"Unlike foreigners, Chinese never focus on just the dish; they care a lot about the dining ambience. That means we have to demonstrate how popular these dishes can be, by showing crowds in restaurants and steaming aromatic dishes and cooking pots."
In addition to developing original shows, local TV producers want to bring successful foreign TV cooking shows to China. To attract local viewers the programs need to be localized and take Chinese taste and style into consideration.
On Dragon TV, the Chinese version of the hit cooking reality show "MasterChef" created by Franc Roddam will broadcast its final contest in early April. The winner gets one million yuan (US$160,183) to pursue his cooking career. The four top finalists will have a chance to take a nine-month course at the training centers of Le Cordon Bleu Hospitality Management and Culinary Arts Institute in France, the UK, Canada and Australia.
The first season debuted last year from July to October, and the second season is now running.
During the first season in 2012, Western food was the major theme, but now around 80 percent of the dishes that contestants must prepare are Chinese. The episodes are keyed to Chinese traditional festivals, folk culture and customs.
"All we have is a kitchen, not a stage, and that's a big challenge," says Yang Ping, producer of the Chinese version of "MasterChef."
There's no singing and dancing and the cooking process can be boring, long and tedious, so Yang says the show emphasizes the contestants' improvement, the fierce competition among them as well as the emotional stories behind some dishes.
The "MasterChef" franchise is produced in more than 35 countries and often earns at least US$100 million a season, Yang says.
Profit comes mainly from ads, product placement, chef training lessons and the opening of new restaurants.
"The Chinese version likewise has huge potential to develop by-products," she says, adding that the show is working on a practical cooking and recipe book.
China Central Television and regional television channels are also developing food programs.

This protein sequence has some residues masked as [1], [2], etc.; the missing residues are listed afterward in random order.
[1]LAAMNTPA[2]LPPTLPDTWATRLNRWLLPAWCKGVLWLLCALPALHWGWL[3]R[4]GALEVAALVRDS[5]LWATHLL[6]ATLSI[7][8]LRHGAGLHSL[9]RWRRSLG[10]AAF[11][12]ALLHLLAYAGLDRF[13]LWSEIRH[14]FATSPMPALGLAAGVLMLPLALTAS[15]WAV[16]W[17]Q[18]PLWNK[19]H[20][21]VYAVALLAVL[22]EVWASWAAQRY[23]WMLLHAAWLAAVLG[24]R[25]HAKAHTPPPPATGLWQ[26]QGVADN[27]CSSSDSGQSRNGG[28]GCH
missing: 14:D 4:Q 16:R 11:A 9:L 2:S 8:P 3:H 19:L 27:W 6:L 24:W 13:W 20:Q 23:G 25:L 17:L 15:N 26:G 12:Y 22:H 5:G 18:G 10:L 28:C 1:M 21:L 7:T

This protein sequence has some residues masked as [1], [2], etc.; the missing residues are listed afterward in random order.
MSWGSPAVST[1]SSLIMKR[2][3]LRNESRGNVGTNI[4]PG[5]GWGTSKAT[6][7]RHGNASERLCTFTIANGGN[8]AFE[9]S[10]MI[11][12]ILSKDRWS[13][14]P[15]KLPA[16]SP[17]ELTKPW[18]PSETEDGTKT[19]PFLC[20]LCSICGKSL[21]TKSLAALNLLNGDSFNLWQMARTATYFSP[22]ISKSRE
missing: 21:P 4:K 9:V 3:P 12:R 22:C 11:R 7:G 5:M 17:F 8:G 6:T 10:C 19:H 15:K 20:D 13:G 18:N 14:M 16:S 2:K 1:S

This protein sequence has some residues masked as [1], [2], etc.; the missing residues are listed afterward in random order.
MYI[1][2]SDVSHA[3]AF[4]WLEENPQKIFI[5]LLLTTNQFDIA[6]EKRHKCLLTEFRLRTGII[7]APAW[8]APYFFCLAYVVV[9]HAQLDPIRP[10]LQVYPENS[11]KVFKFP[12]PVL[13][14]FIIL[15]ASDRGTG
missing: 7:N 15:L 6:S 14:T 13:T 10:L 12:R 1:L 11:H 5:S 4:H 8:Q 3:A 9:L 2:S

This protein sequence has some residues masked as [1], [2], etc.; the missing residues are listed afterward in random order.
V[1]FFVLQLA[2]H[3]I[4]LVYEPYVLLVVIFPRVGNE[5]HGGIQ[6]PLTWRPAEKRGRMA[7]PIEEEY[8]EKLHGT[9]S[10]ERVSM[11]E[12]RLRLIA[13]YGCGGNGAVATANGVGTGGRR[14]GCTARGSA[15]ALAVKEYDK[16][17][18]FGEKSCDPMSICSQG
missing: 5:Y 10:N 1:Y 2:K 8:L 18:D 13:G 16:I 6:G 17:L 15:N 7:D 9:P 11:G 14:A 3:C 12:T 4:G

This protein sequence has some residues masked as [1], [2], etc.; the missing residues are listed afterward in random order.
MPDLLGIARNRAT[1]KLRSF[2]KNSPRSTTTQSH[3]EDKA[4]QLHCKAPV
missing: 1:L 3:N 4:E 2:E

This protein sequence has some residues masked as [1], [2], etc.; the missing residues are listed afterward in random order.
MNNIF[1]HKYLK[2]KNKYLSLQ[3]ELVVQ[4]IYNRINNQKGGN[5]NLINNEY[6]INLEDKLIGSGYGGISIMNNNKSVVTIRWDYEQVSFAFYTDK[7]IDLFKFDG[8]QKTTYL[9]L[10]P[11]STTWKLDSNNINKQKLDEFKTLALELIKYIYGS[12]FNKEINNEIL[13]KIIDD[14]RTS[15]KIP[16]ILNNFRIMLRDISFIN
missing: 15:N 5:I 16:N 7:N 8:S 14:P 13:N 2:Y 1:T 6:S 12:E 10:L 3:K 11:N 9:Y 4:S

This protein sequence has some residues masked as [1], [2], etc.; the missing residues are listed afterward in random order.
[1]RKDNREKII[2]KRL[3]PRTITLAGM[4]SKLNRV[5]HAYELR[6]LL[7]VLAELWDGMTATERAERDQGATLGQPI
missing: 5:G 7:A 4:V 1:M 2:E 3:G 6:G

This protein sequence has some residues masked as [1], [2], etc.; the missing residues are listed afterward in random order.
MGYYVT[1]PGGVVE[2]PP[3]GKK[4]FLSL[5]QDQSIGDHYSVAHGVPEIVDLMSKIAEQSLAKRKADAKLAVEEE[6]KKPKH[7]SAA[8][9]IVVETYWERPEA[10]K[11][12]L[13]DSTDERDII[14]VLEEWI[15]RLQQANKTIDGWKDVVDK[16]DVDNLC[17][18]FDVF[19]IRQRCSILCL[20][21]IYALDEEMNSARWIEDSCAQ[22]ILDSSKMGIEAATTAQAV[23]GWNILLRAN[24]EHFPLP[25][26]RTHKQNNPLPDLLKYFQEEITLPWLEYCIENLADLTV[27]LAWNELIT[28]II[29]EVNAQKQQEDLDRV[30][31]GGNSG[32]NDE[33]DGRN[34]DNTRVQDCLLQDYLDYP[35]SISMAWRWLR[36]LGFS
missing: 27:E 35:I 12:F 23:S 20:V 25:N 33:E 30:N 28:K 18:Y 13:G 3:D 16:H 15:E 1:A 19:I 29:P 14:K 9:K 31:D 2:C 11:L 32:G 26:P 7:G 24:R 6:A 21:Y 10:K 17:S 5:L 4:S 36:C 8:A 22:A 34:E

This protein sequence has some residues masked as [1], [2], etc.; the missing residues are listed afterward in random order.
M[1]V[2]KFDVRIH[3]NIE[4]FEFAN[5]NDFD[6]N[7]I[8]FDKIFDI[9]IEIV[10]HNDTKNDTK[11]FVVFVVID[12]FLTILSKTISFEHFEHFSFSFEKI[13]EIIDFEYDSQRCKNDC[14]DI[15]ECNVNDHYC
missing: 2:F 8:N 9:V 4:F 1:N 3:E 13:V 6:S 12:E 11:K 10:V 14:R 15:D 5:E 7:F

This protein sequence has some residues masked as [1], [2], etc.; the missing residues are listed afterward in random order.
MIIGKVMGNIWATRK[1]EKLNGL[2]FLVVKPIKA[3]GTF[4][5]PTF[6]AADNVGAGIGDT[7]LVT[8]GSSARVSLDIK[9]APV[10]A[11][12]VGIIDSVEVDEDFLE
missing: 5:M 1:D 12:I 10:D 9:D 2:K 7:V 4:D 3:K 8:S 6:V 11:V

'A Bite of China'
The second season of the hit documentary series "A Bite of China" produced by CCTV will finish shooting by the end of this year. Unlike the first season that focused on presenting regional dishes, the second season will provide audience interaction online and through microblogs. Viewers can recommend their favorites, share home recipes and cooking tips when the show is broadcast next year.
The Travel Channel's weekly food game show "Delicious Life" invites both celebrity and ordinary families to compete in a light-hearted contest.
Professor Wu Gang, a TV expert from East China Normal University, says people like food-related shows because they are accessible to everyone.
"Delicious cuisine is irresistible to almost everybody," Wu says. "These days very few young people are good at cooking, so these programs can generate interest in cooking and in China's food culture."
In food shows, it's always difficult to express flavor in words, so professional judges are essential and their comments are important, he says.
A long-standing favorite is "You Are the Chef," an English program launched on ICS in 2002, and still one of the most popular shows. Australian host Heidi Dugan gets together with a professional or a famous chef to discuss food and create attractive and mouth-watering dishes.
This year the program will not only host a cooking competition, but also launch a cooking class. Each month the program recruits audience members to participate in its cooking club and learn to prepare a dish with instructions from professionals or famous cooks in Shanghai. It's planning shows around Women's Day (March 8) and White Valentine's Day (March 14), highlighting romantic deserts and a steak set menu.
Another popular food-related program on ICS is the restaurant investigation show "Independent Inspector."
"A principle of our show is that every site must undergo a secret review by an anonymous inspector, a critic or gourmet in the field," says He Jian, the show's producer. "Their comments are never only positive. The audience is encouraged to get involved in the program by sending their recommendations of restaurants to be reviewed."
Major food shows broadcast in Shanghai
"Hot and Scrumptious" Channel Young, daily, 7pm
"The Food Trump Card" Channel Young, Saturdays, 7pm
"MasterChef" Dragon TV, Wednesdays and Thursdays, 10pm